AR/VR trends: military and defense training
Based on the number of VR projects taking center stage for the armed forces, and as projected by Goldman Sachs, the industry is expected to generate $1.4 bn revenues solely from the military, by 2025.
Virtual reality has been adopted by the military, including all three services (army, navy and air force), where it is used for training purposes. This is particularly useful for training soldiers for combat situations or other dangerous settings where they have to learn how to react in an appropriate manner. A VR simulator enables them to do so but without the risk of death or a serious injury. They can re-enact a particular scenario, for example engagement with an enemy in an environment in which they experience this but without the real world risks. This has proven to be safer and less costly than traditional training methods.
For instance, US army has launched Future Holistic Training Environment Live Synthetic (STE — Synthetic Training Environments) project designed to embrace all existing technologies and create an ultimately new training platform. VR simulators allow mastering a vast array of operations, train staff without geographical boundaries, which help to reduce costs on training areas in natural conditions substantially. All objects and equipment are read-made models, and training managers can combine items for any specific purpose. Tactical Augmented Reality (TAR) display, which has been under development for years now, also demonstrates improvements. TAR is designed for soldiers and officers acting in some area: in real-time mode it superimposes information on the physical objects and the environment (descriptions of objects and areas, disposition of friendly forces, etc.).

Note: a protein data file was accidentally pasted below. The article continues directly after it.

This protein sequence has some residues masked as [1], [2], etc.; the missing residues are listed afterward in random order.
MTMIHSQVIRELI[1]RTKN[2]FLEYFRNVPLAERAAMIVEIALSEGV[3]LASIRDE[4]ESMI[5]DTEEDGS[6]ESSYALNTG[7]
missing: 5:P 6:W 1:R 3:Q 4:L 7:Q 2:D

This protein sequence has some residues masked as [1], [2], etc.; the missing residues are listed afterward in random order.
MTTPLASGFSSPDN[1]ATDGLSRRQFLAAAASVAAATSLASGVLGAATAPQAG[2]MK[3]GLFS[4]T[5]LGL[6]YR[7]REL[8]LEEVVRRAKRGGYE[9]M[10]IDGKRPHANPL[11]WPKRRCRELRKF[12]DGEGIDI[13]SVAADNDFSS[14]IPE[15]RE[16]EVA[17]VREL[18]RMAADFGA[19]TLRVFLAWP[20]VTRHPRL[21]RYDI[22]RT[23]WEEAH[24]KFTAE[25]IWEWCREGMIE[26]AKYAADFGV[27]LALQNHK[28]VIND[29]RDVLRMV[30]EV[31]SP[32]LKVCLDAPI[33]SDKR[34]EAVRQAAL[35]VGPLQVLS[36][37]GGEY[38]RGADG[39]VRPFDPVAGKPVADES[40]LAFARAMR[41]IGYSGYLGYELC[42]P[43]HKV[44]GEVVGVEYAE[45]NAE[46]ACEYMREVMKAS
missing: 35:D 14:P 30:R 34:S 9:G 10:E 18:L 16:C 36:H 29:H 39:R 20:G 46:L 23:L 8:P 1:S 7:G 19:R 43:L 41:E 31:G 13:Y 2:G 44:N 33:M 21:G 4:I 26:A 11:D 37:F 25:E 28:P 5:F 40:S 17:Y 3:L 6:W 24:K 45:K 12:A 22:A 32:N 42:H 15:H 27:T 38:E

A military recruiting unit comes up with an idea to select newcomers according to their abilities demonstrated during a VR training session. A developer makes a call for tender on the Cappasity marketplace and chooses several 360-degree videos for different natural environments for tank driving virtual test. A developer rents the content, tests it in a Sandbox area and chooses what best suits the purpose. Then he buys required videos and, probably, signs a contract with the content creator for further cooperation.